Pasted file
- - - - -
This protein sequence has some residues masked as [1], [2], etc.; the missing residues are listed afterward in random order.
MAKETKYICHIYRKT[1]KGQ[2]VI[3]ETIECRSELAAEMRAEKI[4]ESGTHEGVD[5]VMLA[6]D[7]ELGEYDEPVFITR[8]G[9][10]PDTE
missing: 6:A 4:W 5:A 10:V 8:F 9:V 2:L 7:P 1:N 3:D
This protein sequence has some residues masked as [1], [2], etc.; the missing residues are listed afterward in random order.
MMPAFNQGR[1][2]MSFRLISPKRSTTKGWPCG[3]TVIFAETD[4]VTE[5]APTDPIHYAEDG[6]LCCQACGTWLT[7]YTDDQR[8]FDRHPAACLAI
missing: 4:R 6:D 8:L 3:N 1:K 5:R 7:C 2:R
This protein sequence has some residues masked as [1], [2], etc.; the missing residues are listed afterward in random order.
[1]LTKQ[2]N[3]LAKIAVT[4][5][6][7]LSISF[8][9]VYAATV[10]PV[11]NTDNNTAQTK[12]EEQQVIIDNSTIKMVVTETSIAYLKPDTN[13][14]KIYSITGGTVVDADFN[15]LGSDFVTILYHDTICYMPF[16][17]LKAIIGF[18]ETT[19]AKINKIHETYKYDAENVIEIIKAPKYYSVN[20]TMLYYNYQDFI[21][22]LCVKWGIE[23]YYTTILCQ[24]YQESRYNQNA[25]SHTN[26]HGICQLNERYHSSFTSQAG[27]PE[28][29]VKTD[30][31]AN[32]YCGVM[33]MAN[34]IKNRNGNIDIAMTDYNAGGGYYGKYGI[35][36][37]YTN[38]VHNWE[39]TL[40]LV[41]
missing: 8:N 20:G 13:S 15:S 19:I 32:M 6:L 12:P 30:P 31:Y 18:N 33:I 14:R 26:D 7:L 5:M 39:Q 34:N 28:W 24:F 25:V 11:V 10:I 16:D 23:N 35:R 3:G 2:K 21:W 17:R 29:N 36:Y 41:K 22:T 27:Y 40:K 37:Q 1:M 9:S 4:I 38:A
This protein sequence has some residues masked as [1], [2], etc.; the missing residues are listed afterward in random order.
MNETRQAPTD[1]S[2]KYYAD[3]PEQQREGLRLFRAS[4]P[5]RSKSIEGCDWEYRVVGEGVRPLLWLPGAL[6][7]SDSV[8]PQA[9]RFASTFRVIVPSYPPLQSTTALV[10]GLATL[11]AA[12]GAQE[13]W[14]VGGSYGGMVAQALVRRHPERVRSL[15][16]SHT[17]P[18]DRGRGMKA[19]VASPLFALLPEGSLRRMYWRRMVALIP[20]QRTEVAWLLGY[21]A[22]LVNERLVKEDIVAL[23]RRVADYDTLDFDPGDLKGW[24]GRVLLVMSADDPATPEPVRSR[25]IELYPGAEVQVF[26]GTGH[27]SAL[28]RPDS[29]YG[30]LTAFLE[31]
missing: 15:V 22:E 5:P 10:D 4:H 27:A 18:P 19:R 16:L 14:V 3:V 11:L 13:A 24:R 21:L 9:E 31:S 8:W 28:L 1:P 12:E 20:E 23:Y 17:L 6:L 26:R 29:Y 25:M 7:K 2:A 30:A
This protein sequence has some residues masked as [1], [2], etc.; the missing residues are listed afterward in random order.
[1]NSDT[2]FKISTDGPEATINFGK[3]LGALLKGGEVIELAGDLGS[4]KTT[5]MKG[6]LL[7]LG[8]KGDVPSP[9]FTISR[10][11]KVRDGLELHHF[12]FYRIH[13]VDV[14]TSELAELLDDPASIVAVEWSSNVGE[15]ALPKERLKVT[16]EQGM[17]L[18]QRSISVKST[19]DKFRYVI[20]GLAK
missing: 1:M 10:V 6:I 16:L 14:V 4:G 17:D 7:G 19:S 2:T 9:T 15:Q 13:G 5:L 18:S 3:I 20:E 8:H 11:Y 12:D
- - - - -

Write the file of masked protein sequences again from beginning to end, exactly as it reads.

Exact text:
This protein sequence has some residues masked as [1], [2], etc.; the missing residues are listed afterward in random order.
MAKETKYICHIYRKT[1]KGQ[2]VI[3]ETIECRSELAAEMRAEKI[4]ESGTHEGVD[5]VMLA[6]D[7]ELGEYDEPVFITR[8]G[9][10]PDTE
missing: 6:A 4:W 5:A 10:V 8:F 9:V 2:L 7:P 1:N 3:D
This protein sequence has some residues masked as [1], [2], etc.; the missing residues are listed afterward in random order.
MMPAFNQGR[1][2]MSFRLISPKRSTTKGWPCG[3]TVIFAETD[4]VTE[5]APTDPIHYAEDG[6]LCCQACGTWLT[7]YTDDQR[8]FDRHPAACLAI
missing: 4:R 6:D 8:L 3:N 1:K 5:R 7:C 2:R
This protein sequence has some residues masked as [1], [2], etc.; the missing residues are listed afterward in random order.
[1]LTKQ[2]N[3]LAKIAVT[4][5][6][7]LSISF[8][9]VYAATV[10]PV[11]NTDNNTAQTK[12]EEQQVIIDNSTIKMVVTETSIAYLKPDTN[13][14]KIYSITGGTVVDADFN[15]LGSDFVTILYHDTICYMPF[16][17]LKAIIGF[18]ETT[19]AKINKIHETYKYDAENVIEIIKAPKYYSVN[20]TMLYYNYQDFI[21][22]LCVKWGIE[23]YYTTILCQ[24]YQESRYNQNA[25]SHTN[26]HGICQLNERYHSSFTSQAG[27]PE[28][29]VKTD[30][31]AN[32]YCGVM[33]MAN[34]IKNRNGNIDIAMTDYNAGGGYYGKYGI[35][36][37]YTN[38]VHNWE[39]TL[40]LV[41]
missing: 8:N 20:G 13:S 15:S 19:I 32:M 6:L 12:P 30:P 31:Y 18:N 33:I 14:R 26:D 7:L 5:M 39:Q 34:N 28:W 24:F 25:V 11:V 10:I 16:D 23:N 35:R 3:G 2:K 21:W 17:R 29:N 36:Y 41:K 22:T 27:Y 40:K 37:Q 1:M 9:S 4:I 38:A
This protein sequence has some residues masked as [1], [2], etc.; the missing residues are listed afterward in random order.
MNETRQAPTD[1]S[2]KYYAD[3]PEQQREGLRLFRAS[4]P[5]RSKSIEGCDWEYRVVGEGVRPLLWLPGAL[6][7]SDSV[8]PQA[9]RFASTFRVIVPSYPPLQSTTALV[10]GLATL[11]AA[12]GAQE[13]W[14]VGGSYGGMVAQALVRRHPERVRSL[15][16]SHT[17]P[18]DRGRGMKA[19]VASPLFALLPEGSLRRMYWRRMVALIP[20]QRTEVAWLLGY[21]A[22]LVNERLVKEDIVAL[23]RRVADYDTLDFDPGDLKGW[24]GRVLLVMSADDPATPEPVRSR[25]IELYPGAEVQVF[26]GTGH[27]SAL[28]RPDS[29]YG[30]LTAFLE[31]
missing: 15:V 22:E 5:P 10:D 4:H 27:A 18:P 19:R 16:L 14:V 3:V 11:L 13:A 24:R 21:L 9:E 31:S 8:W 28:L 1:P 12:E 20:E 23:Y 17:L 6:L 26:R 29:Y 25:M 7:K 2:A 30:A
This protein sequence has some residues masked as [1], [2], etc.; the missing residues are listed afterward in random order.
[1]NSDT[2]FKISTDGPEATINFGK[3]LGALLKGGEVIELAGDLGS[4]KTT[5]MKG[6]LL[7]LG[8]KGDVPSP[9]FTISR[10][11]KVRDGLELHHF[12]FYRIH[13]VDV[14]TSELAELLDDPASIVAVEWSSNVGE[15]ALPKERLKVT[16]EQGM[17]L[18]QRSISVKST[19]DKFRYVI[20]GLAK
missing: 1:M 10:V 6:I 16:L 14:V 4:G 17:D 7:G 19:S 2:T 9:T 15:Q 13:G 5:L 18:S 3:I 20:E 8:H 11:Y 12:D